MIAMI (CBS4) – South Florida may be on the verge of tighter water restrictions as a record-breaking dry spell endures.

The South Florida Water Management District will convene Thursday to decide whether its 16-county area should be placed on a water shortage warning.

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The pending decision comes as the National Weather Service has placed both Broward and Palm Beach counties in the “extreme drought” category.

The first potential restriction would mean a voluntary cutback on landscape watering. If the lack of rain continues for the area from Orlando to the Keys, the voluntary cutbacks could turn mandatory for South Florida.

The looming water restrictions follow a 3 month stretch, from November through February, where the district has received the least amount of rain since record-keeping commenced in 1932.

Water managers said for the first time in 2011 water levels in Lake Okeechobee have dipped below the 12 feet above sea level mark. The drop in the water level is a considerable concern for the district since Lake Okeechobee is South Florida’s backup water supply.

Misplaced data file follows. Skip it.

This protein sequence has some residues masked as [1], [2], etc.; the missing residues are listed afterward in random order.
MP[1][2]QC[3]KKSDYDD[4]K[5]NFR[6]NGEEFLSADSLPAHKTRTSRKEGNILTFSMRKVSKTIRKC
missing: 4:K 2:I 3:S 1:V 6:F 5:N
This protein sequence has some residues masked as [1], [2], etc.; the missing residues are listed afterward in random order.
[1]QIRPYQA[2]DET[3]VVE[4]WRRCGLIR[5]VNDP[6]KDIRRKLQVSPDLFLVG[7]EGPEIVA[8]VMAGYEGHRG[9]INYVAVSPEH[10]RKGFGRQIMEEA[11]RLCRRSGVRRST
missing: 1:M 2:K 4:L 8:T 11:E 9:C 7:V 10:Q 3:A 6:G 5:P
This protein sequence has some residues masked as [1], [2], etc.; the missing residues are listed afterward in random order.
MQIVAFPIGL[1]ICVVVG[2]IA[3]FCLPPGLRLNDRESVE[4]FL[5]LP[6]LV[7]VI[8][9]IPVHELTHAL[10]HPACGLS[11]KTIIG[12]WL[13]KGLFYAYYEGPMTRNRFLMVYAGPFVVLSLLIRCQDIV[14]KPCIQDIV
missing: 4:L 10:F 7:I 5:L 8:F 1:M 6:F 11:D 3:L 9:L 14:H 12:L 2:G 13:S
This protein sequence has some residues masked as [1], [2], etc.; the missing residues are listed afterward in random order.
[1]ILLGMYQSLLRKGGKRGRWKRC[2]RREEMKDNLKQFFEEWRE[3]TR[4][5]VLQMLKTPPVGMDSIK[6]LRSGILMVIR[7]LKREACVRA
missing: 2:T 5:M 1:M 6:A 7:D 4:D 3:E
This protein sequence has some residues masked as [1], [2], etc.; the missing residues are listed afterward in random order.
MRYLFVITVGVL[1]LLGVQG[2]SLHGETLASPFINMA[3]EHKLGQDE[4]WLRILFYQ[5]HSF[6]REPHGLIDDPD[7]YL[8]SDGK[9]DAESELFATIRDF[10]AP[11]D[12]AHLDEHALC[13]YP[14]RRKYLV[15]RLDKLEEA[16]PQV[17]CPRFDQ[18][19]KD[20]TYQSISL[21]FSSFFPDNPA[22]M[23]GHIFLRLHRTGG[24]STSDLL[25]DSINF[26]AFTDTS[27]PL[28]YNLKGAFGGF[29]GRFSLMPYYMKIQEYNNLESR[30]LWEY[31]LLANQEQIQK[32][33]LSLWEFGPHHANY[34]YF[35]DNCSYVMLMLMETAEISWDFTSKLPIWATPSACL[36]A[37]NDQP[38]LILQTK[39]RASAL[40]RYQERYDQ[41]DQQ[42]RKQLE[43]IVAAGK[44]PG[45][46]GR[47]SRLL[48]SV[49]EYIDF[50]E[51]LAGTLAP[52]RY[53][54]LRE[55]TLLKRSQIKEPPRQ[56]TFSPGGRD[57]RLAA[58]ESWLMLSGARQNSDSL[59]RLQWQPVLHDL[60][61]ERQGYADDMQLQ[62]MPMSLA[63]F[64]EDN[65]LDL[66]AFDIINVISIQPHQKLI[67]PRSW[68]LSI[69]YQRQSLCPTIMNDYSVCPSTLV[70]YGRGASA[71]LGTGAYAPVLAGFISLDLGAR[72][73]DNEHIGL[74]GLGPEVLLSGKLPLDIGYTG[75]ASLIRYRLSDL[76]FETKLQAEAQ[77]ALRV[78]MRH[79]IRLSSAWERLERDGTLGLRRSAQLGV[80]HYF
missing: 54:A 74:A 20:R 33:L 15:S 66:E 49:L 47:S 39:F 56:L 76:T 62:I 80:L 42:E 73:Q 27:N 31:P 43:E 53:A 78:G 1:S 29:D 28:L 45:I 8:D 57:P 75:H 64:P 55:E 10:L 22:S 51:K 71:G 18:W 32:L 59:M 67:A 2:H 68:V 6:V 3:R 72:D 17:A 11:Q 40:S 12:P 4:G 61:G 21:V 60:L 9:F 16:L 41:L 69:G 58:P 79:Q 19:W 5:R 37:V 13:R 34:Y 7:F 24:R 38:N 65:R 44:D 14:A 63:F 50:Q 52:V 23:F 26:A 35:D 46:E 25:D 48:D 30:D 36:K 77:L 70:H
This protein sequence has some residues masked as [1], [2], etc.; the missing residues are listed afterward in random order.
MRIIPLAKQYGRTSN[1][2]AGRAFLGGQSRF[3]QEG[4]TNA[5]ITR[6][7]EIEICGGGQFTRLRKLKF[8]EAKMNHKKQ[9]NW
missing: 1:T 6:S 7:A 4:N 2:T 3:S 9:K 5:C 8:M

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Our parched conditions put most of South Florida, according to the Keetch-Byram Drought Index, at a greater risk of wild fires; Broward County is at a very high risk.

But the silver lining, in the form of rain, appears dim for the dry area as the National Oceanic Atmospheric Administration Prediction Center calls for a 40 to 50 percent chance of below normal rainfall for South Florida.

(©2011 CBS Local Media, a division of CBS Radio Inc. All rights reserved. This material may not be published, broadcast, rewritten, or redistributed. The Associated Press contributed to this report.)


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